If you have a mine company with a tailings pond full of coal slurry or a coal deposit that is no longer economic, there could still be value in it. It may contain enough rare earth elements to make it worth processing.
And if you have a nickel, diamond or platinum mine, you might be able to turn your mine waste into a carbon capture and sequestration project. And through some clever chemistry, you might also be able to put molecules to work to concentrate gold or other precious minerals in your tailings ponds to make it worth recovering.
These are just some of the areas of mining-related research being pursued by scientists in B.C., through organizations like the Norman B. Keevil Institute of Mining Engineering at the University of British Columbia (UBC) and Geoscience BC as well as through UBC’s Bradshaw Research Initiative for Minerals and Mining.
The Norman B. Keevil Institute focuses on taking ideas from the lab bench to the mine site. Among the innovations to come out of the institute that are now being used commercially are the sensors used by MineSense to pre-sort ore before it goes to processing mills.
Earlier this year, with funding from Geoscience BC, researchers with the Keevil Institute began studying coal seams in the East Kootnays. But they weren’t looking for coal.
“The past research has shown that coal seams may be a source of rare-earth elements,” said Christa Pellett, Geoscience BC’s vice-president of minerals. While there is a growing demand for rare-earth elements for rechargeable batteries, renewable energy and electronics, the question for researchers will be whether they are sufficiently abundant in coal deposits or tailings ponds to be economically recoverable.
Mining and B.C.’s other traditional resource industries have provided the province’s clean-technology industry with plenty of problems to solve. There is a lot of synergy between the two sectors.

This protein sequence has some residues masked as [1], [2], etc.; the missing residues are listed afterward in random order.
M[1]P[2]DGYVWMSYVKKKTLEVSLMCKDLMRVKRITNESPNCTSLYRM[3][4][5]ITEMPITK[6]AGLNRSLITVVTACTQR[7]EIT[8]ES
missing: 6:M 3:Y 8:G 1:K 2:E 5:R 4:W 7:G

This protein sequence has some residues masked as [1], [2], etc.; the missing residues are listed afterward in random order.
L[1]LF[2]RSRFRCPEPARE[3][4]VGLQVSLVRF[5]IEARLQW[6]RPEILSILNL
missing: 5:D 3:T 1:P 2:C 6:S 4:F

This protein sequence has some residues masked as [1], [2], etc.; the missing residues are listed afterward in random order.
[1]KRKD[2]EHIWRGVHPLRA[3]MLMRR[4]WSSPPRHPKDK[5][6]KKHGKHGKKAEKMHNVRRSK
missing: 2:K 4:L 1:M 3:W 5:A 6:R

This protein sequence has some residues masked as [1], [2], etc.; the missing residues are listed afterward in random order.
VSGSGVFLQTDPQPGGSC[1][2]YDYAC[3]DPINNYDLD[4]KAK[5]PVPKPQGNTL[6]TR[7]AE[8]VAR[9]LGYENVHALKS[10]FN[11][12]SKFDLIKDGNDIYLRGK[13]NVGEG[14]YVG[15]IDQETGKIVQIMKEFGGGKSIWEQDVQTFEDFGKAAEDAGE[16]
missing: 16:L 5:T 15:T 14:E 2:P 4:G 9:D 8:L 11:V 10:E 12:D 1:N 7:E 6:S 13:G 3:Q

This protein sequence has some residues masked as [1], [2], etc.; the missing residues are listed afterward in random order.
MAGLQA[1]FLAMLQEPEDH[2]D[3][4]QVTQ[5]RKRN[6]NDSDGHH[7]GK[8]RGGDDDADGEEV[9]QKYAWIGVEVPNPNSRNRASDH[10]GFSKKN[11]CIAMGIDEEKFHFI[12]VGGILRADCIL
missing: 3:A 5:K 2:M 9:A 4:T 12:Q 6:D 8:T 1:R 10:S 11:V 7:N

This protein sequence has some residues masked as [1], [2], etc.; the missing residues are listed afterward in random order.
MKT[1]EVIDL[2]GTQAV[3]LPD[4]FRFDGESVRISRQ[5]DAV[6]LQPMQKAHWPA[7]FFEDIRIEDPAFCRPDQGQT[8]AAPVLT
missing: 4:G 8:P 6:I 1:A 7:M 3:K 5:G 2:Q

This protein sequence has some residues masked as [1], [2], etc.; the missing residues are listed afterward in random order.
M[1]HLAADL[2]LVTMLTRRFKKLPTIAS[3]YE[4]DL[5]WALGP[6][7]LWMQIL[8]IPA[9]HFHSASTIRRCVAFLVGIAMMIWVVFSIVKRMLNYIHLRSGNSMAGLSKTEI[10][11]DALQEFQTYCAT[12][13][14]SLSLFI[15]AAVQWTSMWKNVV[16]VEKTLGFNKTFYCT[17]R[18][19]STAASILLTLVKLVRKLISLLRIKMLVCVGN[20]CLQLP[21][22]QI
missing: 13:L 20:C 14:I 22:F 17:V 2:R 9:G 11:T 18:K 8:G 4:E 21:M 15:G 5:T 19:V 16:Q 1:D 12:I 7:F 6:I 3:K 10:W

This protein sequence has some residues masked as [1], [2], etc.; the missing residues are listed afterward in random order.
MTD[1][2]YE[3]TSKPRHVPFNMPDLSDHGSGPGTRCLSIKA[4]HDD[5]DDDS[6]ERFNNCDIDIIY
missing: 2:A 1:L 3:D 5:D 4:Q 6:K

“Vancouver, I think, in particular, has a golden opportunity for it to become a major centre for innovation in mineral resources,” said Scott Dunbar, department head of the Norman B. Keevil Institute. Because mining is so interdisciplinary, the institute works with a number of other science and engineering departments at UBC as well as with other research groups.
Dunbar’s research is in the use of macromolecules that will bind to minerals of economic interest. “We have ones that bind particularly to chalcopyrites and gold,” Dunbar said. “We think it might be useful in trying to get at very fine particles that are missed in flotation before they go out to tailings and get lost.”
On the energy side, researchers are working on ways to capture and use heat from diesel generators at mine sites. Those generators also produce carbon dioxide, and one of the more promising research areas is capturing CO2 from those generators and sequestering it in tailings.
Some elements and minerals in the host rock of certain types of mines will naturally react with CO2. The host rocks for nickel, cobalt, platinum and diamonds typically contain elements that naturally react with CO2 to form carbonates.
The idea is to augment this natural process by capturing CO2 from generator exhaust, cooling it and then piping it beneath mine tailings. As the CO2 percolates up through the tailings, some of it becomes sequestered as magnesium carbonate.
Gregory Dipple, a professor at UBC’s department of earth, ocean and atmospheric sciences, has been leading the research, in partnership with the Keevil Institute. Earlier this year, thanks to $2 million in funding from Natural Resources Canada, Dipple’s research team conducted its first field trial at a Northwest Territories diamond mine.
At full scale, Dipple estimates, anywhere from 20% to 100% of the CO2 could be sequestered, but a lot depends on the host rock and composition of the tailings. Like most carbon capture and sequestration, carbon pricing would need to be at about $60 per tonne to make the economics work.
Dunbar said one area of next-generation research that is still wide open is using microbes for concentrating, eliminating or sequestering minerals or toxic compounds.
Susan Baldwin, a UBC chemical and biological engineering professor, has been working with Genome BC and Teck Resources (TSX:TECK.B), which has provided funding, for research aimed at using microbes to remove toxins from tailings.
The selenium released from coal mining can be toxic to fish. Baldwin’s research is focused on using nutrients to boost microbes that naturally absorb the selenium.
“The thing that’s not been tapped into very well is biotechnology,” Dunbar said. “Microbes have been interacting with minerals for about two billion years, and there’s just a whole bunch of genetic information there that we are just beginning to tap into.”
(This article first appeared in Business in Vancouver)